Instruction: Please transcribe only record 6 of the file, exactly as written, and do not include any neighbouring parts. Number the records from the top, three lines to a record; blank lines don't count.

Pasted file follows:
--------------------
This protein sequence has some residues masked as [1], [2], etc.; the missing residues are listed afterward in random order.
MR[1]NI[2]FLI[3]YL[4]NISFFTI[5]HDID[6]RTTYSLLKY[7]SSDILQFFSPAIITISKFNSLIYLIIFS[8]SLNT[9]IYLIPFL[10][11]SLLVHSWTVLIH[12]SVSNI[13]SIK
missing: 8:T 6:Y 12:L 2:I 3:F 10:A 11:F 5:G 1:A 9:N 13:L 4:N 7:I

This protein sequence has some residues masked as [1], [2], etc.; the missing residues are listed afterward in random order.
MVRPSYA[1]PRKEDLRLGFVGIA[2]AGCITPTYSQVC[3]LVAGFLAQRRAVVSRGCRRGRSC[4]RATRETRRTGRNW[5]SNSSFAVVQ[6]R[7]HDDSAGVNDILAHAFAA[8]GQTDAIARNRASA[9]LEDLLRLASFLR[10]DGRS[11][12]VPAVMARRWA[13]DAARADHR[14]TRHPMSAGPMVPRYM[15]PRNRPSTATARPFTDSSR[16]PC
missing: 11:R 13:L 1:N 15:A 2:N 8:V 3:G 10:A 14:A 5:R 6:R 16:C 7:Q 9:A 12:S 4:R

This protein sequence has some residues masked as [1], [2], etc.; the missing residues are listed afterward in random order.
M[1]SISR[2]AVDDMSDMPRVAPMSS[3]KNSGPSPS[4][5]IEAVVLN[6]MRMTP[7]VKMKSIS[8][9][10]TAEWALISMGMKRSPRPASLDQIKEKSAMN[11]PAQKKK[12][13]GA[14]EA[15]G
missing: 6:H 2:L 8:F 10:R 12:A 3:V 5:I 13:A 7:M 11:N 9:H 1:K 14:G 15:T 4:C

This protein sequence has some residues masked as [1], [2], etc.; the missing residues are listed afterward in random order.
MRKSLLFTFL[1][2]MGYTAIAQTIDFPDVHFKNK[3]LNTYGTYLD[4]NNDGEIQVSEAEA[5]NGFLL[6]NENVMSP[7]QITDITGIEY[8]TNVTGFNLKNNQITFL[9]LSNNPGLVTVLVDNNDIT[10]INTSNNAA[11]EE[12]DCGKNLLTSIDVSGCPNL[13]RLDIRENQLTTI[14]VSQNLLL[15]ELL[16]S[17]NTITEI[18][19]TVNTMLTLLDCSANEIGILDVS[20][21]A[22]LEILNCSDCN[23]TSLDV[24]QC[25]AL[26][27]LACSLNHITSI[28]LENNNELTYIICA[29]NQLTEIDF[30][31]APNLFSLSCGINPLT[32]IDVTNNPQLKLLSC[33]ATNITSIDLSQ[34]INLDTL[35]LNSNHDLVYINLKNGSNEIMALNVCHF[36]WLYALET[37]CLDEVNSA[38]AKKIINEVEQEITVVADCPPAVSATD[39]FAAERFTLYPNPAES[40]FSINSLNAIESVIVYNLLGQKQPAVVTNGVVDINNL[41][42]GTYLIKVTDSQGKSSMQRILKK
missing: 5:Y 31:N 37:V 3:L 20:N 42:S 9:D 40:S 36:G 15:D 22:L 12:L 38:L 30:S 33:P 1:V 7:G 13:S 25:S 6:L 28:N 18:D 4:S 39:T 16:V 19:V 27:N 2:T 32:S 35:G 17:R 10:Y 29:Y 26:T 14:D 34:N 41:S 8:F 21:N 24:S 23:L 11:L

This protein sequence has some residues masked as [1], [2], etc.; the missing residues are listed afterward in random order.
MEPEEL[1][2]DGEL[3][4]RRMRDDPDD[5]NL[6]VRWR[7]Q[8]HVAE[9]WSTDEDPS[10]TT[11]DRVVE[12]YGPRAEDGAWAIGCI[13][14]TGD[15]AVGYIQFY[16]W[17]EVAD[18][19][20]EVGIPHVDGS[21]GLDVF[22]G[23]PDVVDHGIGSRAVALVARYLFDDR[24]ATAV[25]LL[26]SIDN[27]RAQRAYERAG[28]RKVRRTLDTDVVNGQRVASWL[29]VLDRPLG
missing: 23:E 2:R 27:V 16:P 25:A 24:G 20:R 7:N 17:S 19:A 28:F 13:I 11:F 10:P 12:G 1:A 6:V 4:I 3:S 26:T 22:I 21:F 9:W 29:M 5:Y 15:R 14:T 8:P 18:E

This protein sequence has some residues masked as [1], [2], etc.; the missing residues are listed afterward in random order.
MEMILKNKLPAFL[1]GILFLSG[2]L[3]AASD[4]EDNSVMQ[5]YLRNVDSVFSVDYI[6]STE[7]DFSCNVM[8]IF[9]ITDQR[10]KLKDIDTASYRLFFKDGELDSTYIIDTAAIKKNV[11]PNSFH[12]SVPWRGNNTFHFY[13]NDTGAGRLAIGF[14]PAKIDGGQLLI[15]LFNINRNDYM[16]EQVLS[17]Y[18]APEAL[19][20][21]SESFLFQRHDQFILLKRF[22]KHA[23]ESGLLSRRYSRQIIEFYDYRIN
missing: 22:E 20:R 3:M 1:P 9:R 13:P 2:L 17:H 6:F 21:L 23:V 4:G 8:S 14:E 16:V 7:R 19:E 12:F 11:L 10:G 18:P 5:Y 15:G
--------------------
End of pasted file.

This protein sequence has some residues masked as [1], [2], etc.; the missing residues are listed afterward in random order.
MEMILKNKLPAFL[1]GILFLSG[2]L[3]AASD[4]EDNSVMQ[5]YLRNVDSVFSVDYI[6]STE[7]DFSCNVM[8]IF[9]ITDQR[10]KLKDIDTASYRLFFKDGELDSTYIIDTAAIKKNV[11]PNSFH[12]SVPWRGNNTFHFY[13]NDTGAGRLAIGF[14]PAKIDGGQLLI[15]LFNINRNDYM[16]EQVLS[17]Y[18]APEAL[19][20][21]SESFLFQRHDQFILLKRF[22]KHA[23]ESGLLSRRYSRQIIEFYDYRIN
missing: 22:E 20:R 3:M 1:P 9:R 13:P 2:L 17:H 6:F 21:L 23:V 4:G 8:S 14:E 16:V 7:R 19:E 12:F 11:L 10:G 18:P 5:Y 15:G